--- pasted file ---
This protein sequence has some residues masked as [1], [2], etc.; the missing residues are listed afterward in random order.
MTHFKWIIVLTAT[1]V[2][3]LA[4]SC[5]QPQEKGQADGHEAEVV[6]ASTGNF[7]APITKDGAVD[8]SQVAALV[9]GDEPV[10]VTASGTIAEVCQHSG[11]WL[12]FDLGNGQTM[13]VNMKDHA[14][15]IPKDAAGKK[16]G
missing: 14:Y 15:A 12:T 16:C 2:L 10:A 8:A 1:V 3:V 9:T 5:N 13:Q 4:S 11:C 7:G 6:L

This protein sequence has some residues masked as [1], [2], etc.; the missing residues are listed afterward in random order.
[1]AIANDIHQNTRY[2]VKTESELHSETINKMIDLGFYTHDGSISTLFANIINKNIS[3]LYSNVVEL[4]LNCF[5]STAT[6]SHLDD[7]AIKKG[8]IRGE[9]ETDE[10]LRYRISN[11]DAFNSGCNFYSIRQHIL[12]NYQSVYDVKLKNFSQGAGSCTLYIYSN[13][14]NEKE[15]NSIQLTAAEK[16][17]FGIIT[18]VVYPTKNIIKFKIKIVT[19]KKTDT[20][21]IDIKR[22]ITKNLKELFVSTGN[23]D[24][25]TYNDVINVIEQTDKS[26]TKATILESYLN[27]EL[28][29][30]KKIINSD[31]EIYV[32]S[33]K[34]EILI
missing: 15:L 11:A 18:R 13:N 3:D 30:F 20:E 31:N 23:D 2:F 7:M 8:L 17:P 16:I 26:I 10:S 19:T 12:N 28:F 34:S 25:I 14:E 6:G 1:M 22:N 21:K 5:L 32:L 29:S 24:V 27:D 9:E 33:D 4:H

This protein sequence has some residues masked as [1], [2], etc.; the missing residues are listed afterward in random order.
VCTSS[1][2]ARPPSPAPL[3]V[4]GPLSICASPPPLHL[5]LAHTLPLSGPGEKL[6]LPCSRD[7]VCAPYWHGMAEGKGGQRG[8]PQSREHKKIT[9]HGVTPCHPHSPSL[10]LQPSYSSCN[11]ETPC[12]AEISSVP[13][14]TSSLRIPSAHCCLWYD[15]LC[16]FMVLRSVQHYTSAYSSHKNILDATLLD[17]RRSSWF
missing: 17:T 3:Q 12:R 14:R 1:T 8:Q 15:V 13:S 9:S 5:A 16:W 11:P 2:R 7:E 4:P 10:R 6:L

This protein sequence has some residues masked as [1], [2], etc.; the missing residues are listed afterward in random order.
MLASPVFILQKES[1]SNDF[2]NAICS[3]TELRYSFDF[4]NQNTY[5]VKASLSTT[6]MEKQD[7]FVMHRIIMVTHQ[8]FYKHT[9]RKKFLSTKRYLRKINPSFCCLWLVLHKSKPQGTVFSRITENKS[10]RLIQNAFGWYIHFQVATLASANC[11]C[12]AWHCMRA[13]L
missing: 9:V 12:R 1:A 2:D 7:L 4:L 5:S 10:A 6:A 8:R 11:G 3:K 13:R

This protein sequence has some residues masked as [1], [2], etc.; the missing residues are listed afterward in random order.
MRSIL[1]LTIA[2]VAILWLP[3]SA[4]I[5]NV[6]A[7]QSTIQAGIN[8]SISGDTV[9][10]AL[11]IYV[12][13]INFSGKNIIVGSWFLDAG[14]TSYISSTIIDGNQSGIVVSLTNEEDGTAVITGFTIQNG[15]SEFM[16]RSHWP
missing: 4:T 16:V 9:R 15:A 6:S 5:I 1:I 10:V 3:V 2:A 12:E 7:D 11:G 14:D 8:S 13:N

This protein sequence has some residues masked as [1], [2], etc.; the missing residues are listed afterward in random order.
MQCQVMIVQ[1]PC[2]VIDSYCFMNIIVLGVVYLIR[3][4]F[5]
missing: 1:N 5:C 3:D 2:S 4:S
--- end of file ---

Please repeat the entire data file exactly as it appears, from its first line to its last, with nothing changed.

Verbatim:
This protein sequence has some residues masked as [1], [2], etc.; the missing residues are listed afterward in random order.
MTHFKWIIVLTAT[1]V[2][3]LA[4]SC[5]QPQEKGQADGHEAEVV[6]ASTGNF[7]APITKDGAVD[8]SQVAALV[9]GDEPV[10]VTASGTIAEVCQHSG[11]WL[12]FDLGNGQTM[13]VNMKDHA[14][15]IPKDAAGKK[16]G
missing: 14:Y 15:A 12:T 16:C 2:L 10:A 8:A 1:V 3:V 9:T 5:N 13:Q 4:S 11:C 7:G 6:L

This protein sequence has some residues masked as [1], [2], etc.; the missing residues are listed afterward in random order.
[1]AIANDIHQNTRY[2]VKTESELHSETINKMIDLGFYTHDGSISTLFANIINKNIS[3]LYSNVVEL[4]LNCF[5]STAT[6]SHLDD[7]AIKKG[8]IRGE[9]ETDE[10]LRYRISN[11]DAFNSGCNFYSIRQHIL[12]NYQSVYDVKLKNFSQGAGSCTLYIYSN[13][14]NEKE[15]NSIQLTAAEK[16][17]FGIIT[18]VVYPTKNIIKFKIKIVT[19]KKTDT[20][21]IDIKR[22]ITKNLKELFVSTGN[23]D[24][25]TYNDVINVIEQTDKS[26]TKATILESYLN[27]EL[28][29][30]KKIINSD[31]EIYV[32]S[33]K[34]EILI
missing: 15:L 11:A 18:R 13:N 3:D 30:F 20:E 31:N 23:D 2:F 7:M 8:L 17:P 16:I 26:I 10:S 19:T 12:N 28:F 34:S 25:I 14:E 6:G 1:M 22:N 21:K 5:L 32:L 29:S 24:V 27:D 9:E 33:D 4:H

This protein sequence has some residues masked as [1], [2], etc.; the missing residues are listed afterward in random order.
VCTSS[1][2]ARPPSPAPL[3]V[4]GPLSICASPPPLHL[5]LAHTLPLSGPGEKL[6]LPCSRD[7]VCAPYWHGMAEGKGGQRG[8]PQSREHKKIT[9]HGVTPCHPHSPSL[10]LQPSYSSCN[11]ETPC[12]AEISSVP[13][14]TSSLRIPSAHCCLWYD[15]LC[16]FMVLRSVQHYTSAYSSHKNILDATLLD[17]RRSSWF
missing: 17:T 3:Q 12:R 14:R 1:T 8:Q 15:V 13:S 9:S 5:A 16:W 11:P 2:R 7:E 4:P 10:R 6:L

This protein sequence has some residues masked as [1], [2], etc.; the missing residues are listed afterward in random order.
MLASPVFILQKES[1]SNDF[2]NAICS[3]TELRYSFDF[4]NQNTY[5]VKASLSTT[6]MEKQD[7]FVMHRIIMVTHQ[8]FYKHT[9]RKKFLSTKRYLRKINPSFCCLWLVLHKSKPQGTVFSRITENKS[10]RLIQNAFGWYIHFQVATLASANC[11]C[12]AWHCMRA[13]L
missing: 9:V 12:R 1:A 2:D 7:L 4:L 5:S 10:A 6:A 8:R 11:G 3:K 13:R

This protein sequence has some residues masked as [1], [2], etc.; the missing residues are listed afterward in random order.
MRSIL[1]LTIA[2]VAILWLP[3]SA[4]I[5]NV[6]A[7]QSTIQAGIN[8]SISGDTV[9][10]AL[11]IYV[12][13]INFSGKNIIVGSWFLDAG[14]TSYISSTIIDGNQSGIVVSLTNEEDGTAVITGFTIQNG[15]SEFM[16]RSHWP
missing: 4:T 16:V 9:R 15:A 6:S 5:I 1:I 10:V 3:V 2:A 12:E 7:D 11:G 14:D 8:S 13:N

This protein sequence has some residues masked as [1], [2], etc.; the missing residues are listed afterward in random order.
MQCQVMIVQ[1]PC[2]VIDSYCFMNIIVLGVVYLIR[3][4]F[5]
missing: 1:N 5:C 3:D 2:S 4:S